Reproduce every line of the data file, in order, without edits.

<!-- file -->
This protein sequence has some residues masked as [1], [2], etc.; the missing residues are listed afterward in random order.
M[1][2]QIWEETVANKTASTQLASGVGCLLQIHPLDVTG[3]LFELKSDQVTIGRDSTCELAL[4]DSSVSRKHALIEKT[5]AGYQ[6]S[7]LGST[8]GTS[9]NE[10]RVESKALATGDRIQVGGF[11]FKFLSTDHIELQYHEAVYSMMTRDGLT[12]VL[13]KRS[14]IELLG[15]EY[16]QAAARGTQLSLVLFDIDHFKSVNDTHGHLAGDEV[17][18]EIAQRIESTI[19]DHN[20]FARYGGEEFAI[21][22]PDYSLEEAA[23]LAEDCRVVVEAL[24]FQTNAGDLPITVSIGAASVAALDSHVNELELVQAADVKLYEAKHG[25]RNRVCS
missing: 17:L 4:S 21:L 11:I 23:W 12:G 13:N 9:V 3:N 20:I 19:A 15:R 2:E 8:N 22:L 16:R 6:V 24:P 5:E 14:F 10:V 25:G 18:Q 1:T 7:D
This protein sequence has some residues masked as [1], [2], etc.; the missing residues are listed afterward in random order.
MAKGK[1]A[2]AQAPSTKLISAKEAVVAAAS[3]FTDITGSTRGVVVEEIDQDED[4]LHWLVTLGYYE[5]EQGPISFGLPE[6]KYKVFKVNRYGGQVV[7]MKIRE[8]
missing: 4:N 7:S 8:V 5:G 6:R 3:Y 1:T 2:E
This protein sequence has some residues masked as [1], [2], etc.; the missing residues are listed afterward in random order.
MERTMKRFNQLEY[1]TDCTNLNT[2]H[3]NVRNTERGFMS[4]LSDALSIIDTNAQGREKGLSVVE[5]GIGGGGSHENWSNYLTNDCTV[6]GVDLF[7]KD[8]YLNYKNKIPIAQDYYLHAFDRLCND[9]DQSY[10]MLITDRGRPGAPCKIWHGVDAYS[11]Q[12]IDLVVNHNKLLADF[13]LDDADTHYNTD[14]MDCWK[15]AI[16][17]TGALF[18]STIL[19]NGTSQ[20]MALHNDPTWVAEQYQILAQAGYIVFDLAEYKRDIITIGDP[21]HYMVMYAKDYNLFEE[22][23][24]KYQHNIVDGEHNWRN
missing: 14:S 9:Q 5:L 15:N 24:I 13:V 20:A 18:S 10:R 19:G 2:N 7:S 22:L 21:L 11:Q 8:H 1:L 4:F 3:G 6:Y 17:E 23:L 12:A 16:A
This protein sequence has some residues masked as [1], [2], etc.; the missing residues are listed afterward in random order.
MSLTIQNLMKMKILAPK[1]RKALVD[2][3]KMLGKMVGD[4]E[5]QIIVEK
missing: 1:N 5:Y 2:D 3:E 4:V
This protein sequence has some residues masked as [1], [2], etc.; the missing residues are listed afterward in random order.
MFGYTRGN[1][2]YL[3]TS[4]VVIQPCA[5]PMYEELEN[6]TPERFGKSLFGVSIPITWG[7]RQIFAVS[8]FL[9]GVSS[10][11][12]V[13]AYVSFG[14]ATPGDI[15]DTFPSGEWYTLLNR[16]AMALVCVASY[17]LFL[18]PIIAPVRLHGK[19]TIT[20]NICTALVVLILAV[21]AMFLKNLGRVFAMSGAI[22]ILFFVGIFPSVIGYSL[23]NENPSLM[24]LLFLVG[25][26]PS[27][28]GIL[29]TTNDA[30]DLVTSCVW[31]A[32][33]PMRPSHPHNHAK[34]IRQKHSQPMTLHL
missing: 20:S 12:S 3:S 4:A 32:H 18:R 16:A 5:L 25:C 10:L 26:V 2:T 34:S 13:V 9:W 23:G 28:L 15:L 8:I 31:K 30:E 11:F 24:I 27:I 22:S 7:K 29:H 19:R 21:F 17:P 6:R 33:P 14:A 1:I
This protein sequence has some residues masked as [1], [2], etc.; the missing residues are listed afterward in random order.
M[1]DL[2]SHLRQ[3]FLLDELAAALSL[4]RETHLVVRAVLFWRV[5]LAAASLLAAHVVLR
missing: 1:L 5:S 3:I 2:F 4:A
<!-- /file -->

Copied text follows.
This protein sequence has some residues masked as [1], [2], etc.; the missing residues are listed afterward in random order.
M[1][2]QIWEETVANKTASTQLASGVGCLLQIHPLDVTG[3]LFELKSDQVTIGRDSTCELAL[4]DSSVSRKHALIEKT[5]AGYQ[6]S[7]LGST[8]GTS[9]NE[10]RVESKALATGDRIQVGGF[11]FKFLSTDHIELQYHEAVYSMMTRDGLT[12]VL[13]KRS[14]IELLG[15]EY[16]QAAARGTQLSLVLFDIDHFKSVNDTHGHLAGDEV[17][18]EIAQRIESTI[19]DHN[20]FARYGGEEFAI[21][22]PDYSLEEAA[23]LAEDCRVVVEAL[24]FQTNAGDLPITVSIGAASVAALDSHVNELELVQAADVKLYEAKHG[25]RNRVCS
missing: 17:L 4:S 21:L 11:I 23:W 12:G 13:N 9:V 3:N 20:I 19:A 15:R 2:E 8:N 22:L 16:R 6:V 24:P 5:E 14:F 10:V 25:G 18:Q 1:T 7:D
This protein sequence has some residues masked as [1], [2], etc.; the missing residues are listed afterward in random order.
MAKGK[1]A[2]AQAPSTKLISAKEAVVAAAS[3]FTDITGSTRGVVVEEIDQDED[4]LHWLVTLGYYE[5]EQGPISFGLPE[6]KYKVFKVNRYGGQVV[7]MKIRE[8]
missing: 4:N 7:S 8:V 5:G 6:R 3:Y 1:T 2:E
This protein sequence has some residues masked as [1], [2], etc.; the missing residues are listed afterward in random order.
MERTMKRFNQLEY[1]TDCTNLNT[2]H[3]NVRNTERGFMS[4]LSDALSIIDTNAQGREKGLSVVE[5]GIGGGGSHENWSNYLTNDCTV[6]GVDLF[7]KD[8]YLNYKNKIPIAQDYYLHAFDRLCND[9]DQSY[10]MLITDRGRPGAPCKIWHGVDAYS[11]Q[12]IDLVVNHNKLLADF[13]LDDADTHYNTD[14]MDCWK[15]AI[16][17]TGALF[18]STIL[19]NGTSQ[20]MALHNDPTWVAEQYQILAQAGYIVFDLAEYKRDIITIGDP[21]HYMVMYAKDYNLFEE[22][23][24]KYQHNIVDGEHNWRN
missing: 14:S 9:Q 5:L 15:N 24:I 13:V 20:A 18:S 10:R 19:G 2:N 7:S 22:L 21:L 11:Q 8:H 1:L 4:F 3:G 6:Y 17:E 23:L 12:A 16:A
This protein sequence has some residues masked as [1], [2], etc.; the missing residues are listed afterward in random order.
MSLTIQNLMKMKILAPK[1]RKALVD[2][3]KMLGKMVGD[4]E[5]QIIVEK
missing: 1:N 5:Y 2:D 3:E 4:V
This protein sequence has some residues masked as [1], [2], etc.; the missing residues are listed afterward in random order.
MFGYTRGN[1][2]YL[3]TS[4]VVIQPCA[5]PMYEELEN[6]TPERFGKSLFGVSIPITWG[7]RQIFAVS[8]FL[9]GVSS[10][11][12]V[13]AYVSFG[14]ATPGDI[15]DTFPSGEWYTLLNR[16]AMALVCVASY[17]LFL[18]PIIAPVRLHGK[19]TIT[20]NICTALVVLILAV[21]AMFLKNLGRVFAMSGAI[22]ILFFVGIFPSVIGYSL[23]NENPSLM[24]LLFLVG[25][26]PS[27][28]GIL[29]TTNDA[30]DLVTSCVW[31]A[32][33]PMRPSHPHNHAK[34]IRQKHSQPMTLHL
missing: 20:S 12:S 3:S 4:A 32:H 18:R 16:A 5:L 25:C 10:L 26:V 2:T 34:S 13:V 9:W 23:G 28:L 15:L 8:I 31:K 30:E 11:F 24:I 27:I 22:S 7:K 29:H 19:R 21:F 17:P 6:R 33:P 14:A 1:I
This protein sequence has some residues masked as [1], [2], etc.; the missing residues are listed afterward in random order.
M[1]DL[2]SHLRQ[3]FLLDELAAALSL[4]RETHLVVRAVLFWRV[5]LAAASLLAAHVVLR
missing: 1:L 5:S 3:I 2:F 4:A